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When the Solver Succeeds

What Can Be Wrong If The Solver Succeeds?

A solver can report that a minimization succeeded, and yet the reported solution can be incorrect. For a rather trivial example, consider minimizing the function f(x) = x3 for x between –2 and 2, starting from the point 1/3:

options = optimoptions('fmincon','Algorithm','active-set');
ffun = @(x)x^3;
xfinal = fmincon(ffun,1/3,[],[],[],[],-2,2,[],options)         

Local minimum found that satisfies the constraints.

Optimization completed because the objective function is
non-decreasing in feasible directions, to within the default  
valueof the function tolerance, and constraints were satisfied 
to within the default value of the constraint tolerance.

No active inequalities.

xfinal =
 -1.5056e-008

The true minimum occurs at x = -2. fmincon gives this report because the function f(x) is so flat near x = 0.

Another common problem is that a solver finds a local minimum, but you might want a global minimum. For more information, see Local vs. Global Optima.

Lesson: check your results, even if the solver reports that it "found" a local minimum, or "solved" an equation.

This section gives techniques for verifying results.

1. Change the Initial Point

The initial point can have a large effect on the solution. If you obtain the same or worse solutions from various initial points, you become more confident in your solution.

For example, minimize f(x) = x3 + x4 starting from the point 1/4:

ffun = @(x)x^3 + x^4;
options = optimoptions('fminunc','Algorithm','quasi-newton');
[xfinal fval] = fminunc(ffun,1/4,options)

Local minimum found.

Optimization completed because the size of the gradient 
is less than the default value of the function tolerance.

x =
 -1.6764e-008

fval =
 -4.7111e-024

Change the initial point by a small amount, and the solver finds a better solution:

[xfinal fval] = fminunc(ffun,1/4+.001,options)

Local minimum found.

Optimization completed because the size of the gradient 
is less than the default value of the function tolerance.

xfinal =
   -0.7500

fval =
   -0.1055

x = -0.75 is the global solution; starting from other points cannot improve the solution.

For more information, see Local vs. Global Optima.

2. Check Nearby Points

To see if there are better values than a reported solution, evaluate your objective function and constraints at various nearby points.

For example, with the objective function ffun from What Can Be Wrong If The Solver Succeeds?, and the final point xfinal = -1.5056e-008, calculate ffun(xfinal±Δ) for some Δ:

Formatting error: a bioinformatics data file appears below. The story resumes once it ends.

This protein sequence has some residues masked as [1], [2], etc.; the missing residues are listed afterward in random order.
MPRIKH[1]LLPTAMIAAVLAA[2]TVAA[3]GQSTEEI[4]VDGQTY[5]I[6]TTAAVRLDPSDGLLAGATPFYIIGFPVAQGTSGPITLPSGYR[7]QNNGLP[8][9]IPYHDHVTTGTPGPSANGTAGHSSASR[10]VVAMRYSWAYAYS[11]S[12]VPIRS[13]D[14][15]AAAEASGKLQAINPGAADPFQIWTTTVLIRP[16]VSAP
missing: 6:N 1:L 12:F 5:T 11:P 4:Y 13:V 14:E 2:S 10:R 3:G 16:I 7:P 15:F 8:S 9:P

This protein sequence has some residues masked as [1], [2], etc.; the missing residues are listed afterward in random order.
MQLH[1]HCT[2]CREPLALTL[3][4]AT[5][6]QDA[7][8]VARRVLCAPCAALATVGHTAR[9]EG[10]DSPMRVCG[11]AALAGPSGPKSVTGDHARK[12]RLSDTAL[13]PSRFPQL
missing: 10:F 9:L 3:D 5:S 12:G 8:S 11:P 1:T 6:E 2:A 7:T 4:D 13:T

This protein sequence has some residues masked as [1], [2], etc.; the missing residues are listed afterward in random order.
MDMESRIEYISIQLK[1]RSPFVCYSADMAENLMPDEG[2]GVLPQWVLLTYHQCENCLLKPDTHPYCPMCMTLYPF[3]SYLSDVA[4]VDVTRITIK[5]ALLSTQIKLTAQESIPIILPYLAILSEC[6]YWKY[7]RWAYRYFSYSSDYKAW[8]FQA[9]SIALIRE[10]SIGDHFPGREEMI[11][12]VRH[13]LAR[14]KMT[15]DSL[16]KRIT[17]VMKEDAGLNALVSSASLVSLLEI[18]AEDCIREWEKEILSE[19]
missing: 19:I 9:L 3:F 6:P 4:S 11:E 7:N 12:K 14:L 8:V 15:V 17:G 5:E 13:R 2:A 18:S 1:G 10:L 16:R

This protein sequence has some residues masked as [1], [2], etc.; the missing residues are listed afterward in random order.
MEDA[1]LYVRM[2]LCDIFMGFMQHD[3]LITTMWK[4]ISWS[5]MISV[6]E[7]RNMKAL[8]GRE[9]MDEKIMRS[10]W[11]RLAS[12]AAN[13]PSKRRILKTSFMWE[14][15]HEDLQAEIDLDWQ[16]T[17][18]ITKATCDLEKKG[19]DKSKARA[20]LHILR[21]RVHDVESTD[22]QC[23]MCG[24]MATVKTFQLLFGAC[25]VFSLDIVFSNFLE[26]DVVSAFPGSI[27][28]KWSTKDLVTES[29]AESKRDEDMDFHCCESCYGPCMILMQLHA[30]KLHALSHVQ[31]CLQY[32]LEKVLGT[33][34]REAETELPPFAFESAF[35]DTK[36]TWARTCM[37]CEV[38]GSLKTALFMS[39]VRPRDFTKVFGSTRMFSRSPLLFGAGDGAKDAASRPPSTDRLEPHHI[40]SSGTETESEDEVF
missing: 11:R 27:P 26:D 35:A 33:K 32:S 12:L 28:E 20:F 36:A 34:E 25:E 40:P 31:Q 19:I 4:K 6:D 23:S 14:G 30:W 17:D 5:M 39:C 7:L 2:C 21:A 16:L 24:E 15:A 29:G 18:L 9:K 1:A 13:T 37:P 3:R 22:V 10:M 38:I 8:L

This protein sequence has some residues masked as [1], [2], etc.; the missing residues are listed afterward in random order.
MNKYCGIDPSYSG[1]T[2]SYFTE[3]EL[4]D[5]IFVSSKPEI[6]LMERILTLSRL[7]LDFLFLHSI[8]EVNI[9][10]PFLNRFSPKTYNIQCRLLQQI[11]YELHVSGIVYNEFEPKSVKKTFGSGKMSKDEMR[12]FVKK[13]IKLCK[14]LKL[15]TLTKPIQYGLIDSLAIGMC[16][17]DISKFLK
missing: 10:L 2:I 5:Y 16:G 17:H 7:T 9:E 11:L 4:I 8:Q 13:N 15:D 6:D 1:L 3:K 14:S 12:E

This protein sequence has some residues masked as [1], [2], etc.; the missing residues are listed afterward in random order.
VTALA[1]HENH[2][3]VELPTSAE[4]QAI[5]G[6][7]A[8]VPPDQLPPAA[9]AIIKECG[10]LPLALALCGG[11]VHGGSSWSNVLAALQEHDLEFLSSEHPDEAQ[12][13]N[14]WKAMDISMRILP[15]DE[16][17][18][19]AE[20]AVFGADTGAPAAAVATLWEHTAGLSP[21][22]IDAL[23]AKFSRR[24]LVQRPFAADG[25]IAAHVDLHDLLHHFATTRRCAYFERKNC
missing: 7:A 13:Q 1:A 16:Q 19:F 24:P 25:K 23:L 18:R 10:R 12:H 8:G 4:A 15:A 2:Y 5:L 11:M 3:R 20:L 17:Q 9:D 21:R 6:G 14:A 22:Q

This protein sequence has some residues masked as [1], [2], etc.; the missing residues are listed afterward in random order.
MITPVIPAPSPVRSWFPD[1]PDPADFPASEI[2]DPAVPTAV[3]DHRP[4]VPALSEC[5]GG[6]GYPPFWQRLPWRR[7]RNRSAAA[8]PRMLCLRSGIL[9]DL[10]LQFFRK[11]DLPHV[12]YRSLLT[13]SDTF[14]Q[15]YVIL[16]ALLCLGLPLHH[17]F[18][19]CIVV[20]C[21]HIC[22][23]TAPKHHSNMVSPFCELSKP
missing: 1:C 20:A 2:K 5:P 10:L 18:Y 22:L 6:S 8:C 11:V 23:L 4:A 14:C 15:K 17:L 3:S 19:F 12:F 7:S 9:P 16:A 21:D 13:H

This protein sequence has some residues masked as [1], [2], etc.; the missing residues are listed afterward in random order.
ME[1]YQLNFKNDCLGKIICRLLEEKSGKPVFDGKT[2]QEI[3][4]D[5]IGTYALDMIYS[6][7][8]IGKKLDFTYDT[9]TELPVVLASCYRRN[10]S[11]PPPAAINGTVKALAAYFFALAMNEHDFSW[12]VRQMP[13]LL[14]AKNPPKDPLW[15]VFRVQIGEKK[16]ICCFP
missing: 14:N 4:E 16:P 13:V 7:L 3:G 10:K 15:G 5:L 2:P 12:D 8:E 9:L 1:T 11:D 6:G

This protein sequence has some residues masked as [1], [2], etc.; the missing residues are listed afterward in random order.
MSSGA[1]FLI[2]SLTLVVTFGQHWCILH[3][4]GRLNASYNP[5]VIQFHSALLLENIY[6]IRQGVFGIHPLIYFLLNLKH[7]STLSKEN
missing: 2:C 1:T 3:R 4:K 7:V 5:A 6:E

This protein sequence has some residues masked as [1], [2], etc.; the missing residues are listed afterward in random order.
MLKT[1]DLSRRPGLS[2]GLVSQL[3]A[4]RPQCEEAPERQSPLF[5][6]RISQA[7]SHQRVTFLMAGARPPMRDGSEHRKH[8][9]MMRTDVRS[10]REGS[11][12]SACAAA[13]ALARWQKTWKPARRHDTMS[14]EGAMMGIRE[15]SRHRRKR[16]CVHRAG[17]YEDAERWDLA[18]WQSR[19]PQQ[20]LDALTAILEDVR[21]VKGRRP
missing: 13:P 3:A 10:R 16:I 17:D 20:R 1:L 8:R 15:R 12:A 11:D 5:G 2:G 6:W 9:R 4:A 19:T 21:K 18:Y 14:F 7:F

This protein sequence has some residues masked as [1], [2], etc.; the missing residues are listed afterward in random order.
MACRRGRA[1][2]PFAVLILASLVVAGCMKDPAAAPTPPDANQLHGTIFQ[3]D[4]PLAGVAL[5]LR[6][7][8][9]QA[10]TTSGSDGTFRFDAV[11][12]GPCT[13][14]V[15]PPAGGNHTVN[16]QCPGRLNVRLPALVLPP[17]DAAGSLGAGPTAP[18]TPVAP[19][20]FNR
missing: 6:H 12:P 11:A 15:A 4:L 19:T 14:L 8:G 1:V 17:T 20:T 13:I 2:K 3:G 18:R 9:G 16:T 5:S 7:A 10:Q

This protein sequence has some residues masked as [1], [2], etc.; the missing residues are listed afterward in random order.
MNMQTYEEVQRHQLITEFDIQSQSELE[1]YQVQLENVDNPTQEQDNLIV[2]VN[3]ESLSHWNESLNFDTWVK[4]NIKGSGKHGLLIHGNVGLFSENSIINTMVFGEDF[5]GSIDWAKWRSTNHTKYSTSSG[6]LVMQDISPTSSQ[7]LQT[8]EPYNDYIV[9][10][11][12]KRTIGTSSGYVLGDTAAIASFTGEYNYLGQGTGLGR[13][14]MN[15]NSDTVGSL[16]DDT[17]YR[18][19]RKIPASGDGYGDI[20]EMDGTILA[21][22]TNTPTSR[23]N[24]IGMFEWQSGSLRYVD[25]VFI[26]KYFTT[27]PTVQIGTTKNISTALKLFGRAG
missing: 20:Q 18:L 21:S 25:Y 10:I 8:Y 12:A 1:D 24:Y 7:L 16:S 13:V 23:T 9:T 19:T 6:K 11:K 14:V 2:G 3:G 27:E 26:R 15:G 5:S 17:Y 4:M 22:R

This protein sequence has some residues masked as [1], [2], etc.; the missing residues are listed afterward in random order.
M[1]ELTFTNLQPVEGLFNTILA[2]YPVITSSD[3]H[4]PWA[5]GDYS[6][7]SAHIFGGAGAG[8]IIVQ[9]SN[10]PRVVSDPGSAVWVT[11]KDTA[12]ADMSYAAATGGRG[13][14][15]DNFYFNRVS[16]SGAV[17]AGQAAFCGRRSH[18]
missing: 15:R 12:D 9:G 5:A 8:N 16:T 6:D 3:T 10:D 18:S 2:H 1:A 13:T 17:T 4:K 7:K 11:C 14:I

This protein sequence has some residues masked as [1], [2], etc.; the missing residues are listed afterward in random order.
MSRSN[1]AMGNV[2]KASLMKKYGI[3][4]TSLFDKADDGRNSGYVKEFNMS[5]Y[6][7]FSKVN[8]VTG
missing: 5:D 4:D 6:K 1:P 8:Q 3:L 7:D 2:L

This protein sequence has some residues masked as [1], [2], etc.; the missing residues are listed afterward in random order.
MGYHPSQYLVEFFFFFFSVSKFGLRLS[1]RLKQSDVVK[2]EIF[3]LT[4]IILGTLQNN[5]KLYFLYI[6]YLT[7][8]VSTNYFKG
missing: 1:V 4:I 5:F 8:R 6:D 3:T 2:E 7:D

delta = .1;
[ffun(xfinal),ffun(xfinal+delta),ffun(xfinal-delta)]

ans =
   -0.0000    0.0011   -0.0009

The objective function is lower at ffun(xfinal-Δ), so the solver reported an incorrect solution.

A less trivial example:

options = optimoptions(@fmincon,'Algorithm','active-set');
lb = [0,-1]; ub = [1,1];
ffun = @(x)(x(1)-(x(1)-x(2))^2);
[x fval exitflag] = fmincon(ffun,[1/2 1/3],[],[],[],[],...
                           lb,ub,[],options)

Local minimum found that satisfies the constraints.

Optimization completed because the objective function is
non-decreasing in feasible directions, to within the default  
valueof the function tolerance, and constraints were satisfied 
to within the default value of the constraint tolerance.

Active inequalities (to within options.ConstraintTolerance = 1e-006):
  lower      upper     ineqlin   ineqnonlin
    1                                 

x =
  1.0e-007 *
         0    0.1614

fval =
 -2.6059e-016

exitflag =
     1

Evaluating ffun at nearby feasible points shows that the solution x is not a true minimum:

[ffun([0,.001]),ffun([0,-.001]),...
    ffun([.001,-.001]),ffun([.001,.001])]

ans =
  1.0e-003 *
   -0.0010   -0.0010    0.9960    1.0000

The first two listed values are smaller than the computed minimum fval.

If you have a Global Optimization Toolbox license, you can use the patternsearch function to check nearby points.

3. Check your Objective and Constraint Functions

Double-check your objective function and constraint functions to ensure that they correspond to the problem you intend to solve. Suggestions:

  • Check the evaluation of your objective function at a few points.

  • Check that each inequality constraint has the correct sign.

  • If you performed a maximization, remember to take the negative of the reported solution. (This advice assumes that you maximized a function by minimizing the negative of the objective.) For example, to maximize f(x) = x – x2, minimize g(x) = –x + x2:

    options = optimoptions('fminunc','Algorithm','quasi-newton');
    [x fval] = fminunc(@(x)-x+x^2,0,options)
    
    Local minimum found.
    
    Optimization completed because the size of the gradient is 
    less than the default value of the function tolerance.
    
    x =
        0.5000
    
    fval =
       -0.2500

    The maximum of f is 0.25, the negative of fval.

  • Check that an infeasible point does not cause an error in your functions; see Iterations Can Violate Constraints.

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